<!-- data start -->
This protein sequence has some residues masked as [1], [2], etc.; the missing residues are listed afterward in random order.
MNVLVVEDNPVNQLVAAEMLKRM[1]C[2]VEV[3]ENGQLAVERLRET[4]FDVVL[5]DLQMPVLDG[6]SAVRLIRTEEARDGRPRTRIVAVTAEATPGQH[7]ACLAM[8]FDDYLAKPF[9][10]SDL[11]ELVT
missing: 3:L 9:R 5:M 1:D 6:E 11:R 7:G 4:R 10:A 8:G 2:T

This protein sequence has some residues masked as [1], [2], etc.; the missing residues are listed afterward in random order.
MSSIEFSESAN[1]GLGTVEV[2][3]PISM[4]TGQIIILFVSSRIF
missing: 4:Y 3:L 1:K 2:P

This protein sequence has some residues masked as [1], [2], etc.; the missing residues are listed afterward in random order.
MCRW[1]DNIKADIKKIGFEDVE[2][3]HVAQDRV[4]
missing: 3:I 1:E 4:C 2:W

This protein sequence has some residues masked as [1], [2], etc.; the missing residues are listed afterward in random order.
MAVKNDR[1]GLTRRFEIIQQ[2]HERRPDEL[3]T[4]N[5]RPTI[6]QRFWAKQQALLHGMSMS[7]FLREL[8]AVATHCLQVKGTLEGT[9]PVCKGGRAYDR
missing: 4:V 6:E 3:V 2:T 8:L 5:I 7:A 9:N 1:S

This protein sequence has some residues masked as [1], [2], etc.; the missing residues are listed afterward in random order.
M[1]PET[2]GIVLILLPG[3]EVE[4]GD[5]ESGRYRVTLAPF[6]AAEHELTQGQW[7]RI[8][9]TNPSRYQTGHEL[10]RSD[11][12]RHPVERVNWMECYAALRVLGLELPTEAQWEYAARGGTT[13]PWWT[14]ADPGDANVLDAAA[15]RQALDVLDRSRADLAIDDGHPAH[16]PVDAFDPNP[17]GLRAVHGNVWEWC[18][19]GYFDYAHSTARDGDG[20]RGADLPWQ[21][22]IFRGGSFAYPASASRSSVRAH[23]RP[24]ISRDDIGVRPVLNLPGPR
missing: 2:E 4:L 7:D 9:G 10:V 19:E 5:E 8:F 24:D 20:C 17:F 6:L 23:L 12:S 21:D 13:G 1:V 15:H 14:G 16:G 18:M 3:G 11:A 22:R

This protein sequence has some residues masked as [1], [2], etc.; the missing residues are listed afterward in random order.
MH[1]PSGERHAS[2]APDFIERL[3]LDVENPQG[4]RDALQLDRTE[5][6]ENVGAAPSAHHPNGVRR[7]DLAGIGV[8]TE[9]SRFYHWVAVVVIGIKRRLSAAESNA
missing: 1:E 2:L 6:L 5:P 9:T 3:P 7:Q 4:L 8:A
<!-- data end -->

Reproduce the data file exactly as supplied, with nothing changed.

This protein sequence has some residues masked as [1], [2], etc.; the missing residues are listed afterward in random order.
MNVLVVEDNPVNQLVAAEMLKRM[1]C[2]VEV[3]ENGQLAVERLRET[4]FDVVL[5]DLQMPVLDG[6]SAVRLIRTEEARDGRPRTRIVAVTAEATPGQH[7]ACLAM[8]FDDYLAKPF[9][10]SDL[11]ELVT
missing: 3:L 9:R 5:M 1:D 6:E 11:R 7:G 4:R 10:A 8:G 2:T

This protein sequence has some residues masked as [1], [2], etc.; the missing residues are listed afterward in random order.
MSSIEFSESAN[1]GLGTVEV[2][3]PISM[4]TGQIIILFVSSRIF
missing: 4:Y 3:L 1:K 2:P

This protein sequence has some residues masked as [1], [2], etc.; the missing residues are listed afterward in random order.
MCRW[1]DNIKADIKKIGFEDVE[2][3]HVAQDRV[4]
missing: 3:I 1:E 4:C 2:W

This protein sequence has some residues masked as [1], [2], etc.; the missing residues are listed afterward in random order.
MAVKNDR[1]GLTRRFEIIQQ[2]HERRPDEL[3]T[4]N[5]RPTI[6]QRFWAKQQALLHGMSMS[7]FLREL[8]AVATHCLQVKGTLEGT[9]PVCKGGRAYDR
missing: 4:V 6:E 3:V 2:T 8:L 5:I 7:A 9:N 1:S

This protein sequence has some residues masked as [1], [2], etc.; the missing residues are listed afterward in random order.
M[1]PET[2]GIVLILLPG[3]EVE[4]GD[5]ESGRYRVTLAPF[6]AAEHELTQGQW[7]RI[8][9]TNPSRYQTGHEL[10]RSD[11][12]RHPVERVNWMECYAALRVLGLELPTEAQWEYAARGGTT[13]PWWT[14]ADPGDANVLDAAA[15]RQALDVLDRSRADLAIDDGHPAH[16]PVDAFDPNP[17]GLRAVHGNVWEWC[18][19]GYFDYAHSTARDGDG[20]RGADLPWQ[21][22]IFRGGSFAYPASASRSSVRAH[23]RP[24]ISRDDIGVRPVLNLPGPR
missing: 2:E 4:L 7:D 9:G 10:V 19:E 5:E 8:F 24:D 20:C 17:F 6:L 23:L 12:S 21:D 13:G 1:V 15:H 14:G 16:G 18:M 3:G 11:A 22:R

This protein sequence has some residues masked as [1], [2], etc.; the missing residues are listed afterward in random order.
MH[1]PSGERHAS[2]APDFIERL[3]LDVENPQG[4]RDALQLDRTE[5][6]ENVGAAPSAHHPNGVRR[7]DLAGIGV[8]TE[9]SRFYHWVAVVVIGIKRRLSAAESNA
missing: 1:E 2:L 6:L 5:P 9:T 3:P 7:Q 4:L 8:A